While the World Health Organization holds that Caesarean section (C-sec) is required at the most in 10-15% of all deliveries—beyond that, studies show, there are no significant gains in terms of reducing neonatal or maternal mortality—private sector hospitals in India, as per the National Family Health Survey data, witness record-high levels of C-sec deliveries. In Tripura, 87.1% of all deliveries in urban private-sector hospitals were C-sec ones (compared to 36.4% in government ones), while in Haryana, where such deliveries are the lowest, 25.3% of deliveries in urban private-sector hospitals were C-sec ones (compared to 10.7% in the government sector).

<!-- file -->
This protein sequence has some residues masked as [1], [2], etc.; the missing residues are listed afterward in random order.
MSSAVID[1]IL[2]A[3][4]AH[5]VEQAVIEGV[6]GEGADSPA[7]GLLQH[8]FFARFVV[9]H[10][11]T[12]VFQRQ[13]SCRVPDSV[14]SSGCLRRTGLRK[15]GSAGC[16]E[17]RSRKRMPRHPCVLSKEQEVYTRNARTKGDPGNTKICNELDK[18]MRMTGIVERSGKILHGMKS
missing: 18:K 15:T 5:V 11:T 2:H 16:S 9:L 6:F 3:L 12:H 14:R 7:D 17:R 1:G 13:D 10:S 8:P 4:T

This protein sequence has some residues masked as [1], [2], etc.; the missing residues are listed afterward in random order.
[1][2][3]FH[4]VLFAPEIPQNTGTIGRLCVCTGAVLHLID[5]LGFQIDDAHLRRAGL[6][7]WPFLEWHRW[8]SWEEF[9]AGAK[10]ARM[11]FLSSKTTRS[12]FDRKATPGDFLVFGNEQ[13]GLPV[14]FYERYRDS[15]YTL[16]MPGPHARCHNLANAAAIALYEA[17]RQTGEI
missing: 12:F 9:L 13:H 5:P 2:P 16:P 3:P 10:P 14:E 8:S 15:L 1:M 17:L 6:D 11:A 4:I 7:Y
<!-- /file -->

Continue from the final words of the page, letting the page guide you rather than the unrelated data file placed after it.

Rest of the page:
It is true that many women opt for C-sec of their own accord, but the fact is that the high rates stoke the perception that private sector healthcare prescribes these, perhaps, even due to considerations of revenue targets. There is increasing realisation in developed economies—where medical insurance penetration is higher—that unnecessary surgeries, apart from eating into available healthcare infrastructure, impose a significant economic burden. There is also presumably a human cost—a recent study shows that doctors (assuming they are better-informed than the average patient) are less likely to choose C-sec for their own deliveries. While bringing down the frequency of surgically-mediated deliveries depends on both creating an incentive structure for hospitals and on greater patient awareness, the government could also get involved—in the US, for instance, the Federal Department of Health and Human Services has set a goal of limiting C-sec deliveries to 23.9% of all low-risk delivery cases by 2020.